The P1 billion additional budget for the Department of Social Welfare and Development (DSWD) will allow the agency to serve one hot meal a day to 1.74 million children aged two to four for 120 days next year, Senate minority leader Ralph Recto said Sunday.
While the P1 billion increase is just a “speck” compared to the estimated P328 billion annual economic losses caused by childhood malnutrition, it is a good start in helping malnourished children, Recto said.
Recto and Sen. Grace Poe were among those who questioned the small allocation for nutrition services and child feeding during the deliberation of the 2017 national budget. The former lamented that the P13 cost of meal served in schools and daycares was lower than the meal budget for prisoners.
“Preso (prisoner) value meals are in fact slightly costlier than school lunches,” Recto said. “Anyone who can whip up a nutritious meal on P13 should win the Magsaysay Award in kitchenomics.”
Recto’s complaint prompted lawmakers to increase the meal budget to P20.
The government’s feeding program for children runs on two parallel tracks: the SWD takes care of “severely wasted and underweight” children aged two to four while the Department of Education (DepEd) is in charge of enrolled children aged 5 to 11 or those in Kindergarten to Grade 6.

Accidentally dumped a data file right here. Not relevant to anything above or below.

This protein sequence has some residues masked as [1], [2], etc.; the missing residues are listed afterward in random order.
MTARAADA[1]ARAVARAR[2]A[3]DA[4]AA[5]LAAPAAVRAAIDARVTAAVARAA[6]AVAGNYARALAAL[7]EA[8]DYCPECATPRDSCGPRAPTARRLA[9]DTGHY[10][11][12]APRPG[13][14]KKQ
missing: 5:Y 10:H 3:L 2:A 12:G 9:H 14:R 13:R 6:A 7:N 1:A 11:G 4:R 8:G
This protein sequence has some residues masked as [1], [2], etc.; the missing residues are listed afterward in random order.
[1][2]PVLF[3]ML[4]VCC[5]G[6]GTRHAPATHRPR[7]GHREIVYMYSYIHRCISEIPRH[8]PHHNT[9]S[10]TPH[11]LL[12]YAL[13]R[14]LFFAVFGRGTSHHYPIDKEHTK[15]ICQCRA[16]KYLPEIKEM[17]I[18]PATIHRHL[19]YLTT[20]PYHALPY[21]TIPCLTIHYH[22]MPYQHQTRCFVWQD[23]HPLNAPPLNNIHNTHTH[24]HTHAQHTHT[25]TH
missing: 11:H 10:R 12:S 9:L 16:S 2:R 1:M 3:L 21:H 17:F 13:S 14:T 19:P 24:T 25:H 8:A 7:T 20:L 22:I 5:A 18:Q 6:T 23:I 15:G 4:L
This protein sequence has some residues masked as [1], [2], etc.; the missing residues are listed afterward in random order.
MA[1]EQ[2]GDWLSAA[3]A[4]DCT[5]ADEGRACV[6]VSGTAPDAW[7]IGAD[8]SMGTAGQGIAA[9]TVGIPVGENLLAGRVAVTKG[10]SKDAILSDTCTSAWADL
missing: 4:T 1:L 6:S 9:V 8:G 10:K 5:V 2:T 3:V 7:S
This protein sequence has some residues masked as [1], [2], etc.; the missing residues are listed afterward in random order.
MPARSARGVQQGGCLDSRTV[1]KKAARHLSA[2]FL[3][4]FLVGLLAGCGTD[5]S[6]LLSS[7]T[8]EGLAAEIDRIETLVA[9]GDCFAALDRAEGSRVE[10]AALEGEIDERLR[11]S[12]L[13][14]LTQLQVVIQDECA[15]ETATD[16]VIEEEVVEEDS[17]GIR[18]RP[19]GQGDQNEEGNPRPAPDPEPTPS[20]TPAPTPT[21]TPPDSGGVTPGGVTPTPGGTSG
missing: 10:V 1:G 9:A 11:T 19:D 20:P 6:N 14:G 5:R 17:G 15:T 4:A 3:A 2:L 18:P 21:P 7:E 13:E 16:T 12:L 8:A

The DSWD and DepEd admitted that funding levels for feeding programs are not enough to reverse the ravages of malnutrition.
Recto urged the two agencies to spend the money in full and on time.
The funding, he said, should be contingent on the two agencies’ prompt use of feeding funds “because of the bad way it was utilized last year, which bordered on criminal neglect.”
Citing official audit and fund utilization reports, Recto said DepEd delayed the release of P1.4 billion of last year’s P2.4 billion school feeding funds, transferring it to the regions only on Nov. 13, or when 2015 was about to end.